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Argentine crisis: Taking To The Streets Against The IMF
WHEN IT seemed to most Argentinians that conditions in their bankrupt country couldn't get any worse, then they did. The five-month long financial crisis and 46-month long recession that has devastated the lives of Argentina's working class and once-prosperous middle class, has deepened in the last week.
According to the Buenos Aires Herald: "With the peso sharply devalued and joblessness hovering near 24%, the country is undergoing its worst economic crisis in history. Over 40% of its 36 million residents now live under the poverty line and massive protests have become a daily feature of the country's life." The economy is expected to contract by 15% this year!
Fear of financial meltdown and a banking collapse led to panicked savers withdrawing huge quantities of cash from banks (over $100 million a day) forcing Argentina's Peronist president Edwardo Duhalde to order a nationwide bank holiday.
Meanwhile the economy minister, Remes Lenicov, returned empty handed from a meeting of International Monetary Fund (IMF) delegates in Washington. His pleas for a resumption of loans to Argentina's $141 billion debt-ridden economy was rebuffed. The IMF want further cuts in public spending by the country's regional governments. More cuts will increase unemployment, worsen health and education and cut pensions.
Lenicov proposed converting billions of frozen savings into government bonds in order to stop a drain on bank ie to force savers to take on government debt.
This provoked more street protests, strikes and occupations. "Thousands of deposit-holders banging pots and pans gathered outside a heavily guarded Congress for a second day to protest against any attempt by widely despised legislators to approve the savings-for-bonds plan. On Monday night, frightened senators had to be escorted under guard from the building." (Buenos Aires Herald, 25 April)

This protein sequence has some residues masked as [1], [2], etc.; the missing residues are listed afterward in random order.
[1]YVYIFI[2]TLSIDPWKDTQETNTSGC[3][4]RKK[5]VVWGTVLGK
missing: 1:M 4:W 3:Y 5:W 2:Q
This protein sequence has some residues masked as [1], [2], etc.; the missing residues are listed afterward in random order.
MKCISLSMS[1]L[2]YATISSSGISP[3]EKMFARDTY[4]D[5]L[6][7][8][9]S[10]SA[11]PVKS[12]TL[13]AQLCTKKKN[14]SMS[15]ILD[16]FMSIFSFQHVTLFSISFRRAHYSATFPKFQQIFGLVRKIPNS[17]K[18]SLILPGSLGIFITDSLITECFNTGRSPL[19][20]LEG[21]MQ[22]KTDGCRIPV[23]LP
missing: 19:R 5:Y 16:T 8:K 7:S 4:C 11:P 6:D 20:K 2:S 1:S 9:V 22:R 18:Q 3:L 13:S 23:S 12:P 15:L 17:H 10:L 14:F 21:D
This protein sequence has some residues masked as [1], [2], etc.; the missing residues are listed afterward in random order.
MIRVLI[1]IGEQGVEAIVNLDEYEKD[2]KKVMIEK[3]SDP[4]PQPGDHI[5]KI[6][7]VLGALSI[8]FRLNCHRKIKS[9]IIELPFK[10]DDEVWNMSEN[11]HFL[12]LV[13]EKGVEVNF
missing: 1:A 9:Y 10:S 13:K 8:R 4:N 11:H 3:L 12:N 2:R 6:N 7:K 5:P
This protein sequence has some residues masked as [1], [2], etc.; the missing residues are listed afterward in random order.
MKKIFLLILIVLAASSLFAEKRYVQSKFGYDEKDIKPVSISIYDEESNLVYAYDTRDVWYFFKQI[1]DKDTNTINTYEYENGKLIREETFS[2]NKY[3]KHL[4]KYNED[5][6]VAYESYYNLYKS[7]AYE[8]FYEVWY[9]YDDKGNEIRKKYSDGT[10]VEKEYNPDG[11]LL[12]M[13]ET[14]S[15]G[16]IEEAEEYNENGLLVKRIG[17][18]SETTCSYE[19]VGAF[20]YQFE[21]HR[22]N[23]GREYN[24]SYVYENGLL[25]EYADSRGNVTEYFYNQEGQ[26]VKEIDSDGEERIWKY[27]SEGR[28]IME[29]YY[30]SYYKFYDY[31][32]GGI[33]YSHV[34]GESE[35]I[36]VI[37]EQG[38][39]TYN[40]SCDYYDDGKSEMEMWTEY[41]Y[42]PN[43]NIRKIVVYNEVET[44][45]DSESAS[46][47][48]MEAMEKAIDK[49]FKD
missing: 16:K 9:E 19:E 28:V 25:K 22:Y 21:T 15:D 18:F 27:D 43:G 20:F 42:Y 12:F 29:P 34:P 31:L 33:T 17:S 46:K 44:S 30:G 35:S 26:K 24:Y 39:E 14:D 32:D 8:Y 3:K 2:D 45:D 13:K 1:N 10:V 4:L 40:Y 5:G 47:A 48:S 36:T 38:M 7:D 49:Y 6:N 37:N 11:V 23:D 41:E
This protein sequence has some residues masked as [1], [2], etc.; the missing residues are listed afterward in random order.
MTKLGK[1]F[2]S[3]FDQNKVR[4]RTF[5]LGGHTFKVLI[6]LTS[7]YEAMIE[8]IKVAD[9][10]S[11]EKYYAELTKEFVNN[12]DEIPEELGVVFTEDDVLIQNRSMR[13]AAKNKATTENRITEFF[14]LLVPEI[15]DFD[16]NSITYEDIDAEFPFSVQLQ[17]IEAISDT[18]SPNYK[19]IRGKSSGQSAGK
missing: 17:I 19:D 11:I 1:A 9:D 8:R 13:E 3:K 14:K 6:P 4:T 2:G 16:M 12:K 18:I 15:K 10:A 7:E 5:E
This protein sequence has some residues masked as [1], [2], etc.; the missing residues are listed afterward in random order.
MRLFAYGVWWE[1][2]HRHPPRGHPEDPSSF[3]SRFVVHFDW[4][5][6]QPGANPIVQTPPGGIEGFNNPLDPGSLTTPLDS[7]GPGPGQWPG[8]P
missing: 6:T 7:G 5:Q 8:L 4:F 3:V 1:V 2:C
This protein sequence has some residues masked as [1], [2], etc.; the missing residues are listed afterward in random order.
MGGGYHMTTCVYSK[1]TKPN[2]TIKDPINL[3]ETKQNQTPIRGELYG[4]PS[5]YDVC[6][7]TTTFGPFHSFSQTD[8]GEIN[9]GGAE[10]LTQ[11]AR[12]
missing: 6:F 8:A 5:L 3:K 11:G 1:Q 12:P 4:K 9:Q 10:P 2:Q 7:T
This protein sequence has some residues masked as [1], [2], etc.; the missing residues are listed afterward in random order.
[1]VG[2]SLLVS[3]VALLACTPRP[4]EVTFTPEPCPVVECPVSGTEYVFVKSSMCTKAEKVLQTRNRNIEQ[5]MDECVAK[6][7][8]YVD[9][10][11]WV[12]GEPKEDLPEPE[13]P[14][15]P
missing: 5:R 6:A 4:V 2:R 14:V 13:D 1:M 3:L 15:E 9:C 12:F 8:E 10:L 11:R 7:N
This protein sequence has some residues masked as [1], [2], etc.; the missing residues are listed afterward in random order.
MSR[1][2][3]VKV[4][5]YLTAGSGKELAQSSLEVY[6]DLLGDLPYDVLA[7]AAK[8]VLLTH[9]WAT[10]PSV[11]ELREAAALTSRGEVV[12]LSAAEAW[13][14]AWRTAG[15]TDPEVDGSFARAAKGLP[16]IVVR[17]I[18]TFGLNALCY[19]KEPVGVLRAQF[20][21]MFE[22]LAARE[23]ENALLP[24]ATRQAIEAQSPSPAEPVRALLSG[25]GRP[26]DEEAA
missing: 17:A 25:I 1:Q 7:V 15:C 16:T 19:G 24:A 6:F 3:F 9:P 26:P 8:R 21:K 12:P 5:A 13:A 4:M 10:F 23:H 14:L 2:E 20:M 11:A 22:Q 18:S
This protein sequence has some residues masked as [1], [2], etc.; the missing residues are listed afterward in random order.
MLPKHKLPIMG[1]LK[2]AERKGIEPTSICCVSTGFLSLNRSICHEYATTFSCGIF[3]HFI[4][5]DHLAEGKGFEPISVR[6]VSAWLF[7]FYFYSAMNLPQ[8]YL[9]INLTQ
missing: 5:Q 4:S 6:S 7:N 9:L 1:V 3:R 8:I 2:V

Needless to say, Congress kicked out Lenicov's plan and he then resigned. Another crisis of Duhalde's administration resulted in the appointment of Roberto Lavagna as the new economy minister.
To buy time in order to "mollify impatient international money lenders", as the BBC put it, the parliament passed a law denying most savers access to their bank deposits. Under the measure, only savers who mount successful challenges against existing restrictions on withdrawals will get access to their money, though the government will be able to appeal against court decisions.
However, the last time parliament passed the 'hot potato' to the Supreme Court mass protests forced the judges to throw it back to Congress in a hurry!
Months of emergency measures have failed to stem the crisis, which isn't simply the result of incompetent and corrupt politicians, but is a root and branch capitalist crisis that can only be ended when the country's working class, pulling behind it the disaffected middle classes, take control.
Only a workers' government which nationalises industry and the banks and implements an emergency plan of production to re-employ people and restore functioning services can resolve the crisis.
In The Socialist 3 May 2002: